The fire resilience of ground-dwelling ant assemblages in grassland subjected to annual fire management was investigated. Study sites consisted of three burnt sites and three unburnt sites in grasslands on the Hiraodai Karst Plateau in Fukuoka Prefecture, Japan. Ground-dwelling ants were sampled by Winkler extraction and collected at 10 days and 1, 2, 3 and 6 months post-fire. In total 33 ant species belonging to 25 genera in six subfamilies were collected from the burnt and unburnt sites. Eight of the 29 ant species collected at burnt sites were restricted to burnt sites, while four of the 25 ant species collected at unburnt sites were restricted to unburnt sites. Non-metric multidimensional scaling and analysis of similarities revealed that the ant assemblages in the burnt sites at 10 days and 1 month post-fire were clearly separated from the assemblages observed at 2, 3 and 6 months post-fire. The results suggested that the ground-dwelling ant fauna in the study area were highly resilient to fire at 2 months post-fire and that the annual fire regime did not have a marked effect on species richness.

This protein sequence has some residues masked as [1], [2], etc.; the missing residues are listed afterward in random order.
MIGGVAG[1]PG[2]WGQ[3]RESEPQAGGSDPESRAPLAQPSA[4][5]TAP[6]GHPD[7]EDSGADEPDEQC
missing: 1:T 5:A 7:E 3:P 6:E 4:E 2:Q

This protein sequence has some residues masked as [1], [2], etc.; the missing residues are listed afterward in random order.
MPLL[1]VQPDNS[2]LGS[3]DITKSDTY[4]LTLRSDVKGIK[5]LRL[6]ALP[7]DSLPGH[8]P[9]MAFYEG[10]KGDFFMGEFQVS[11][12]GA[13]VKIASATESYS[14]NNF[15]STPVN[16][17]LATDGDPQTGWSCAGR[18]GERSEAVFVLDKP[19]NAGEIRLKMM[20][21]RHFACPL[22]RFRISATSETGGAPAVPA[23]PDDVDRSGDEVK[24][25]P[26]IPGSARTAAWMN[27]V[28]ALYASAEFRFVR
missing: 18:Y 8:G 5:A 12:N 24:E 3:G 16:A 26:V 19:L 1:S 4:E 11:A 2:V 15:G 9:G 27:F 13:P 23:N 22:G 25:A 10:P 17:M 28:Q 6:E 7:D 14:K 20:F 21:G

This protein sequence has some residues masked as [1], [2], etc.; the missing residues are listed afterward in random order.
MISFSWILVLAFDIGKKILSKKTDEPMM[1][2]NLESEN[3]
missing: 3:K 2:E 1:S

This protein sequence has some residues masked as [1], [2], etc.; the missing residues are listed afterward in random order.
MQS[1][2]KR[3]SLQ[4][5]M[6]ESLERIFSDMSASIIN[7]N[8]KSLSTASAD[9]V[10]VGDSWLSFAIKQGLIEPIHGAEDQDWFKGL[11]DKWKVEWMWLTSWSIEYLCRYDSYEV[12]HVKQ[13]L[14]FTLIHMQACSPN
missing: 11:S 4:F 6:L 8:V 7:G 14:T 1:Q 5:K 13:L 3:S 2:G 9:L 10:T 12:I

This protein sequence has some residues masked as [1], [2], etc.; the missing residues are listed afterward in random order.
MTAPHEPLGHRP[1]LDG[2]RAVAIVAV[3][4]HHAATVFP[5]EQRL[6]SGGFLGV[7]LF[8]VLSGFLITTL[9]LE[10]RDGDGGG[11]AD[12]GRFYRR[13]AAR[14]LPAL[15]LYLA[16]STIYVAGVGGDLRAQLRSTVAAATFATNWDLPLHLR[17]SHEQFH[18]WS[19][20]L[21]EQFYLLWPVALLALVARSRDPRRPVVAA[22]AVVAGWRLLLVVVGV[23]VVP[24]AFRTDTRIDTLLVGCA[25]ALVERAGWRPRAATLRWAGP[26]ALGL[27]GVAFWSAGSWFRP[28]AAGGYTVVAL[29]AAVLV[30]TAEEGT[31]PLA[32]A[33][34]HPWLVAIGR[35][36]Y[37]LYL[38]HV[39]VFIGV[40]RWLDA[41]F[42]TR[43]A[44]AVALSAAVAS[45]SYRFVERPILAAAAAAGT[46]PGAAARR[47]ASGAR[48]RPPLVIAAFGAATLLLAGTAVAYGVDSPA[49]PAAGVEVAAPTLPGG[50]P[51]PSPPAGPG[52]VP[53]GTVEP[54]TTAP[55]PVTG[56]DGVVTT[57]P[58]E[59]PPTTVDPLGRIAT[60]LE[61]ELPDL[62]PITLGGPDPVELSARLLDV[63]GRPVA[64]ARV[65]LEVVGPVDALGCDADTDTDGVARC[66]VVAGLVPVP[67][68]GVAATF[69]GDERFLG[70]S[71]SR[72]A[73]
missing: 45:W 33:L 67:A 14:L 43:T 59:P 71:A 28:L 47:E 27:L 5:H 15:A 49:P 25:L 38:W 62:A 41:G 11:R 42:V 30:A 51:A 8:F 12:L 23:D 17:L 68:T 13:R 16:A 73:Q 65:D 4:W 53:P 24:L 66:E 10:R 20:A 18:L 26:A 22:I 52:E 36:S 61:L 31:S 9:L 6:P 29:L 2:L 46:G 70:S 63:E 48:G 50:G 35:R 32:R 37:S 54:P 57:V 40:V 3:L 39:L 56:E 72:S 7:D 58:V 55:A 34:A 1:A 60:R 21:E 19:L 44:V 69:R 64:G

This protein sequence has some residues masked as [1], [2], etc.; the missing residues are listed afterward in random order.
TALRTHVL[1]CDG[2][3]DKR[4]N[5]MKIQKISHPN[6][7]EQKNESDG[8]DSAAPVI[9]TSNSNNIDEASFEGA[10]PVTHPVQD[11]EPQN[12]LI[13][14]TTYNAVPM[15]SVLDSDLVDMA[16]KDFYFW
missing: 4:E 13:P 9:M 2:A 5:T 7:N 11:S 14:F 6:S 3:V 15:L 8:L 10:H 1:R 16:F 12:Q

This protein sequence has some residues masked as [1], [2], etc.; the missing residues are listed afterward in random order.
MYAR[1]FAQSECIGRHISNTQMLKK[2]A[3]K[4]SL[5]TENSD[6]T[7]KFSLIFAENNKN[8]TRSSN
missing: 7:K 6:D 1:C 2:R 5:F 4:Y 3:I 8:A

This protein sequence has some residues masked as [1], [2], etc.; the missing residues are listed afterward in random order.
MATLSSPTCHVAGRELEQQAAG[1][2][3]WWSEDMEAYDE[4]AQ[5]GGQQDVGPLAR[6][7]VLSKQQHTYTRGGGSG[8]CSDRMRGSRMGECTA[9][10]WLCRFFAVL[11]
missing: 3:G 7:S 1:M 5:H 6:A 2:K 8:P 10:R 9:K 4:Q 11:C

|Number of pages||8|
|Publication status||Published - Apr 1 2015|
All Science Journal Classification (ASJC) codes
- Ecology, Evolution, Behavior and Systematics
- Insect Science